The cheese with no name is a petite, palm-sized pleasure that punches way above its own weight. A soft-ripened sheep’s milk disc with a thin natural-bloomy rind of a creamy yellow to off-white colour, it is indeed a complex mouthful. The paste is an unctuous fudgy yellow; soft, rich and thick, with strong earthy undertones and a gentle sweetness. The sheep’s milk is really creamy and very high in milk solids yielding twice as much cheese per litre of milk than cow’s milk.

Phillippa White from Sentry Hill Organics in the Hawkes Bay only makes ‘low maintenance’ cheeses, while the trajectory of The Cheese With No Name to market has been anything but. I spent the best part of a year taking the pilot version we called ‘The Cheese With No Name’ into kitchens everywhere while we waited for MPI to issue notice it could be sold legally.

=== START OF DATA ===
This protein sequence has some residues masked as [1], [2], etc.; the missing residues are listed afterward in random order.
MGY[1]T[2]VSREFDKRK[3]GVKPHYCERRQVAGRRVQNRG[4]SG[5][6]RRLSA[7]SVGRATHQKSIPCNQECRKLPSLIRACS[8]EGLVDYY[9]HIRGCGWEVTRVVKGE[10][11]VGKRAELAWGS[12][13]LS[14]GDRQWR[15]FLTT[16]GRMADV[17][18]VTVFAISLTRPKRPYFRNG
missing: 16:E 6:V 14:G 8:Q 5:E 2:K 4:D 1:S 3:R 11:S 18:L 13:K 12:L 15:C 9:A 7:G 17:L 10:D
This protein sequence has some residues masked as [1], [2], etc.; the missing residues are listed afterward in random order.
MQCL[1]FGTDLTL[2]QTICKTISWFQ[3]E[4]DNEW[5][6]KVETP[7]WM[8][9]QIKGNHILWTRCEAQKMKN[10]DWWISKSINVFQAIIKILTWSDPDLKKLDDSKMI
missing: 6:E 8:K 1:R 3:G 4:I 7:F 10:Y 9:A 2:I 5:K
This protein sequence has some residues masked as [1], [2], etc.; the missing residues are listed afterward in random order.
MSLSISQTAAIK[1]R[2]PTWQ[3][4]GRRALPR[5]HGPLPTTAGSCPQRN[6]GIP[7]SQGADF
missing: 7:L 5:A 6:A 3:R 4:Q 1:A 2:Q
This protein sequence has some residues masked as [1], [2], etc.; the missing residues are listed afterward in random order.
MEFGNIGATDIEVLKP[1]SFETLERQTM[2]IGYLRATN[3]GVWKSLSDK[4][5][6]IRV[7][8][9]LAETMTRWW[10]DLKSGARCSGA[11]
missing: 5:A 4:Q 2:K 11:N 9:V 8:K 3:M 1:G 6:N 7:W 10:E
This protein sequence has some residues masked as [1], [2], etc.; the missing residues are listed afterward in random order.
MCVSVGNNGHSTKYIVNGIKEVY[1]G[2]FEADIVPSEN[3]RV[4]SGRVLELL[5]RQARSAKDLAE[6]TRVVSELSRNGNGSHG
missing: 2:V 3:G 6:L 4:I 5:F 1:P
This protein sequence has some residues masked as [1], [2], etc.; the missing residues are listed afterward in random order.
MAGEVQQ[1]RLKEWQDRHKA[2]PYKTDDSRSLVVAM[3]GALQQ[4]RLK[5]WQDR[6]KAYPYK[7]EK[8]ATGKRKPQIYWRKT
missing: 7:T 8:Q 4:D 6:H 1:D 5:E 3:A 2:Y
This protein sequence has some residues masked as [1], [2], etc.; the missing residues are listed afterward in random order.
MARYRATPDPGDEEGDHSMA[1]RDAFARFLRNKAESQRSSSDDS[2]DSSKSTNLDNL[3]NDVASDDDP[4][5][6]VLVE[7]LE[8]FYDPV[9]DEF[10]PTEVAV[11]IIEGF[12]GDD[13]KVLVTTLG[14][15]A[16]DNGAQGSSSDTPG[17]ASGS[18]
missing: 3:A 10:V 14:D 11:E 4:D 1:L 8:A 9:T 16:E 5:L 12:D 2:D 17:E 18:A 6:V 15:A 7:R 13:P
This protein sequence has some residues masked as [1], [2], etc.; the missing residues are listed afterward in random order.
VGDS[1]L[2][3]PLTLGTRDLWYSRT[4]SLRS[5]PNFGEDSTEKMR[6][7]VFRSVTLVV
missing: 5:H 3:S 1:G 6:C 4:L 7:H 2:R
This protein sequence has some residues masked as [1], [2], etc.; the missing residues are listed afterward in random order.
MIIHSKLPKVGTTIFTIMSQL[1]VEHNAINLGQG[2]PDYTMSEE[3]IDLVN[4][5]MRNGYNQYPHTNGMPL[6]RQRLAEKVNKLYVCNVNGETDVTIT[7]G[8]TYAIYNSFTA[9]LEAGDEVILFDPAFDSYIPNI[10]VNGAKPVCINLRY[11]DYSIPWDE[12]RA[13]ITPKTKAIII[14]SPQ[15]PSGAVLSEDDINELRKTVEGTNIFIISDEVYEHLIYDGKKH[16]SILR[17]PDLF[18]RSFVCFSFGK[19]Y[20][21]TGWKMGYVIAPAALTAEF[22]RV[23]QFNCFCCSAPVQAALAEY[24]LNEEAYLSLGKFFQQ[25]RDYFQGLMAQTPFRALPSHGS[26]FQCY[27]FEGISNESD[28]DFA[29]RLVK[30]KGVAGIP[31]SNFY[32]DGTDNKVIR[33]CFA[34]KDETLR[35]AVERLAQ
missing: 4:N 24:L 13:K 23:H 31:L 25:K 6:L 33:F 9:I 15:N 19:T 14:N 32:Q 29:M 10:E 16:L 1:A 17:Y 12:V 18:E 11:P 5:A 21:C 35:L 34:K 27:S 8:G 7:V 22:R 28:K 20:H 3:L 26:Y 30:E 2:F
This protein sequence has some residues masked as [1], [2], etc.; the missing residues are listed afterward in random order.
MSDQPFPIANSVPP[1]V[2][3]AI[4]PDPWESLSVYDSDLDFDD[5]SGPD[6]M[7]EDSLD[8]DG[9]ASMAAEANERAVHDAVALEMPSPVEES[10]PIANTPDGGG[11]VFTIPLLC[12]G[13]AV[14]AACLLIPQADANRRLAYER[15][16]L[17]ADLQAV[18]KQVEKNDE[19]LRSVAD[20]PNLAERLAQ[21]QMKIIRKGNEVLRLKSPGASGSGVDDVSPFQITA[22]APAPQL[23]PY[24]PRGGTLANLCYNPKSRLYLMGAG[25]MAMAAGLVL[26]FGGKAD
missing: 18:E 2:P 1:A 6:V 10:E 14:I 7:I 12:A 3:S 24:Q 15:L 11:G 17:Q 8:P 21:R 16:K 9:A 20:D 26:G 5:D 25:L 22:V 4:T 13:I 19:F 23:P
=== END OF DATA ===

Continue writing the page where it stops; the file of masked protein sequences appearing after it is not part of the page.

When MPI finally gave us the green light to bring the cheese to market, the season was just winding up so we’d effectively lost a whole season’s output of milk. The positive was that by then its whakapapa and journey was clear. To help launch its newly-found legal status we decided to mature the cheese to heavy metal music for three weeks, 24/7. I’d long theorised that vibrations from sound could affect the growth of bacteria, so why wouldn’t cheese mature better to music? The results were fascinating. Whether the cheese listened to the music or not, the tasters certainly experienced a new experience. Producing and preserving an old-world tradition in the new world is a brave, subversive act of food adventure. We want the discussion to continue about the range of complexity and variables at play in composing veritable farmhouse NZ cheese. /